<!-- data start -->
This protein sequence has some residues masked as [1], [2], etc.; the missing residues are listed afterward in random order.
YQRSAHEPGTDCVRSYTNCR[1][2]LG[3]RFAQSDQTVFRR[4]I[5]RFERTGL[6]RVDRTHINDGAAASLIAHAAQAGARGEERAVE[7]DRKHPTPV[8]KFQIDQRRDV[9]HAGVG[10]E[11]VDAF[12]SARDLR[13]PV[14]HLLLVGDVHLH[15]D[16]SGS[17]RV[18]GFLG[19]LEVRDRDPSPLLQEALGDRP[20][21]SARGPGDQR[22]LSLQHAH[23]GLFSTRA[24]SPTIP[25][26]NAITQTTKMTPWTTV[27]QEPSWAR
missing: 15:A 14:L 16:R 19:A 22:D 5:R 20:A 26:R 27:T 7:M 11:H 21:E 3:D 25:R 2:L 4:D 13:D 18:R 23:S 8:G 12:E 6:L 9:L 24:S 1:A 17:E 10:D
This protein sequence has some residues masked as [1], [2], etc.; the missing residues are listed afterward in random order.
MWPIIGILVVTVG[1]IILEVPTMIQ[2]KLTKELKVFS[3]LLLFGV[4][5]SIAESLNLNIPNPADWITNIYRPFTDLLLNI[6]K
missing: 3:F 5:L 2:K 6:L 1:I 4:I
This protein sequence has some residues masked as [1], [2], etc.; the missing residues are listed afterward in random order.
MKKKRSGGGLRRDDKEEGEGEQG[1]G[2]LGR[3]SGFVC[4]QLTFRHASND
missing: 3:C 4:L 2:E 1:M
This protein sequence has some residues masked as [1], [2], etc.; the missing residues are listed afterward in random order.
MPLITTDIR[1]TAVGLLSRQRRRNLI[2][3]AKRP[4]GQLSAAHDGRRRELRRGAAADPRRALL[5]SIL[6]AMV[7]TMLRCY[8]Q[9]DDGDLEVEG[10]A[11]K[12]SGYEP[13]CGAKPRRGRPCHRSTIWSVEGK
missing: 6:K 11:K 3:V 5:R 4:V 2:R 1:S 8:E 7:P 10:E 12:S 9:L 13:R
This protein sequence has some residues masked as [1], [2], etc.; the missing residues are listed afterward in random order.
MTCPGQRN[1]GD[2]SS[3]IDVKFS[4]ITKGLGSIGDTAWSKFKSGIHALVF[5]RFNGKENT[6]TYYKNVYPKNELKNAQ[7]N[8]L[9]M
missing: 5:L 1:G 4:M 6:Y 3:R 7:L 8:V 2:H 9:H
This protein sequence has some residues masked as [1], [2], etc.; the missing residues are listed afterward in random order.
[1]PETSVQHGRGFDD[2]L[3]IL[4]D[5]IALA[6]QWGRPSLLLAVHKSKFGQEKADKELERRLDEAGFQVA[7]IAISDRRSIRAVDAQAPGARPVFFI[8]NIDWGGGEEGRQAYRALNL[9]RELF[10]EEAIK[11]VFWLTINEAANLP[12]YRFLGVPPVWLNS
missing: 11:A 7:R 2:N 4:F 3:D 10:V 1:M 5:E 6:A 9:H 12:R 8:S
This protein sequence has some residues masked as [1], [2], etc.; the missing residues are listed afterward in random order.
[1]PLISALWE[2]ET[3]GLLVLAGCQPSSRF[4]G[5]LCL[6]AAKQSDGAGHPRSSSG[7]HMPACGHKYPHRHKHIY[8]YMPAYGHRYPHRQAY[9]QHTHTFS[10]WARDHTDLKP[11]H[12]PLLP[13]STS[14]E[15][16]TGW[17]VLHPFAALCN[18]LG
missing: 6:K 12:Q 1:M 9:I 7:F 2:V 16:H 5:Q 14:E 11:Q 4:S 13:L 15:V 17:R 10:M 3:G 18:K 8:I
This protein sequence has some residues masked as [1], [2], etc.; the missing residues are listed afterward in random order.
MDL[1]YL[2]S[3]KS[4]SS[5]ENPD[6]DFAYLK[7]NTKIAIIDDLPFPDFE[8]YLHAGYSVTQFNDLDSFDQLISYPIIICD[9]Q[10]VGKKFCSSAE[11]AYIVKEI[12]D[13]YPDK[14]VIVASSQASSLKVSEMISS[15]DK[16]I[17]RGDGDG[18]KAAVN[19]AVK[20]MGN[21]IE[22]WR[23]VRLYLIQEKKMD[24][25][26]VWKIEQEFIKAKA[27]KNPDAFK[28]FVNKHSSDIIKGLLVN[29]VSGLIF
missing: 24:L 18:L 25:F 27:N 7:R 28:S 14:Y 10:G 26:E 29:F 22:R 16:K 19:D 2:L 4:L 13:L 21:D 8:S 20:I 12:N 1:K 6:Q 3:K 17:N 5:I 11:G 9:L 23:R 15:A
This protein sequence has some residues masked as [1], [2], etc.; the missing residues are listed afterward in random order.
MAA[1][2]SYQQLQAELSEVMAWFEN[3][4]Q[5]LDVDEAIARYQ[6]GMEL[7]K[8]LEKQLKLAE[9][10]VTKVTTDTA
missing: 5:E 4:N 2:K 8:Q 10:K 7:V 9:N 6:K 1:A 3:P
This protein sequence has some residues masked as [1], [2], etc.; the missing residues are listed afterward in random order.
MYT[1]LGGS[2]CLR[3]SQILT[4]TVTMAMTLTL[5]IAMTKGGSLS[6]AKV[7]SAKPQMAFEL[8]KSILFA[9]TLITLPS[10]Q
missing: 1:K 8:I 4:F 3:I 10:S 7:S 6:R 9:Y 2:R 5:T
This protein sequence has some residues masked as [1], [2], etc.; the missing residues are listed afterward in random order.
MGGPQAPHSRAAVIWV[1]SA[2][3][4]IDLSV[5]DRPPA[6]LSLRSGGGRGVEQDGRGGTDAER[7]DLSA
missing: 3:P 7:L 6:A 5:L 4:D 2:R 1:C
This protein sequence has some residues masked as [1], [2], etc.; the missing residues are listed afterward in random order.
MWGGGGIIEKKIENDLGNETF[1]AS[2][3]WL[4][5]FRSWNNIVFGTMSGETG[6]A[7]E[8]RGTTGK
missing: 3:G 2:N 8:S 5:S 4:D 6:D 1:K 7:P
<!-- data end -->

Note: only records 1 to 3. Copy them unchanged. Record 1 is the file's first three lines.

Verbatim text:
This protein sequence has some residues masked as [1], [2], etc.; the missing residues are listed afterward in random order.
YQRSAHEPGTDCVRSYTNCR[1][2]LG[3]RFAQSDQTVFRR[4]I[5]RFERTGL[6]RVDRTHINDGAAASLIAHAAQAGARGEERAVE[7]DRKHPTPV[8]KFQIDQRRDV[9]HAGVG[10]E[11]VDAF[12]SARDLR[13]PV[14]HLLLVGDVHLH[15]D[16]SGS[17]RV[18]GFLG[19]LEVRDRDPSPLLQEALGDRP[20][21]SARGPGDQR[22]LSLQHAH[23]GLFSTRA[24]SPTIP[25][26]NAITQTTKMTPWTTV[27]QEPSWAR
missing: 15:A 14:L 16:R 19:A 22:D 5:R 20:A 26:R 27:T 7:M 11:H 21:E 3:D 25:R 2:L 4:D 13:D 18:R 23:S 8:G 12:E 6:L 9:L 24:S 1:A 17:E 10:D
This protein sequence has some residues masked as [1], [2], etc.; the missing residues are listed afterward in random order.
MWPIIGILVVTVG[1]IILEVPTMIQ[2]KLTKELKVFS[3]LLLFGV[4][5]SIAESLNLNIPNPADWITNIYRPFTDLLLNI[6]K
missing: 3:F 5:L 2:K 6:L 1:I 4:I
This protein sequence has some residues masked as [1], [2], etc.; the missing residues are listed afterward in random order.
MKKKRSGGGLRRDDKEEGEGEQG[1]G[2]LGR[3]SGFVC[4]QLTFRHASND
missing: 3:C 4:L 2:E 1:M